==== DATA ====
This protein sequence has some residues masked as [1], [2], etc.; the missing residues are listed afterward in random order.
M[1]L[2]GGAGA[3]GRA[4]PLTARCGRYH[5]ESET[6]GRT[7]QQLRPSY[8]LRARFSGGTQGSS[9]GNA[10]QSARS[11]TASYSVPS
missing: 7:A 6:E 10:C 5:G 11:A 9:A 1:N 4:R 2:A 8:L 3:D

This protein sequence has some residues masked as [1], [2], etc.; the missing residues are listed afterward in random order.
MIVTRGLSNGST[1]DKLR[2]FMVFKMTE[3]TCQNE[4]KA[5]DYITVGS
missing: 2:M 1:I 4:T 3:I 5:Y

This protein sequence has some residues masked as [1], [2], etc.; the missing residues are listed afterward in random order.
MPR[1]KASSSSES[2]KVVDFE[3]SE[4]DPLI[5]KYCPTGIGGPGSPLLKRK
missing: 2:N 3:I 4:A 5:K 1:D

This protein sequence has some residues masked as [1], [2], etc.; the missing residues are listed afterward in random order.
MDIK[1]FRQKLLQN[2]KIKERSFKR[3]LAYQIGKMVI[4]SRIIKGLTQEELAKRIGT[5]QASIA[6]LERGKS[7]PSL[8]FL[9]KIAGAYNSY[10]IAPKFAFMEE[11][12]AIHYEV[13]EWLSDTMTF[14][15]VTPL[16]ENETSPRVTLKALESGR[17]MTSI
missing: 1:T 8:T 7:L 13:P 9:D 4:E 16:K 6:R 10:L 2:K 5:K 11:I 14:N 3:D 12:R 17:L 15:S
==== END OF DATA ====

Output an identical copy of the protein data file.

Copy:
This protein sequence has some residues masked as [1], [2], etc.; the missing residues are listed afterward in random order.
M[1]L[2]GGAGA[3]GRA[4]PLTARCGRYH[5]ESET[6]GRT[7]QQLRPSY[8]LRARFSGGTQGSS[9]GNA[10]QSARS[11]TASYSVPS
missing: 7:A 6:E 10:C 5:G 11:A 9:A 1:N 4:R 2:A 8:L 3:D

This protein sequence has some residues masked as [1], [2], etc.; the missing residues are listed afterward in random order.
MIVTRGLSNGST[1]DKLR[2]FMVFKMTE[3]TCQNE[4]KA[5]DYITVGS
missing: 2:M 1:I 4:T 3:I 5:Y

This protein sequence has some residues masked as [1], [2], etc.; the missing residues are listed afterward in random order.
MPR[1]KASSSSES[2]KVVDFE[3]SE[4]DPLI[5]KYCPTGIGGPGSPLLKRK
missing: 2:N 3:I 4:A 5:K 1:D

This protein sequence has some residues masked as [1], [2], etc.; the missing residues are listed afterward in random order.
MDIK[1]FRQKLLQN[2]KIKERSFKR[3]LAYQIGKMVI[4]SRIIKGLTQEELAKRIGT[5]QASIA[6]LERGKS[7]PSL[8]FL[9]KIAGAYNSY[10]IAPKFAFMEE[11][12]AIHYEV[13]EWLSDTMTF[14][15]VTPL[16]ENETSPRVTLKALESGR[17]MTSI
missing: 1:T 8:T 7:L 13:P 9:D 4:E 16:K 6:R 10:L 2:K 5:K 11:I 14:N 3:D 12:R 17:L 15:S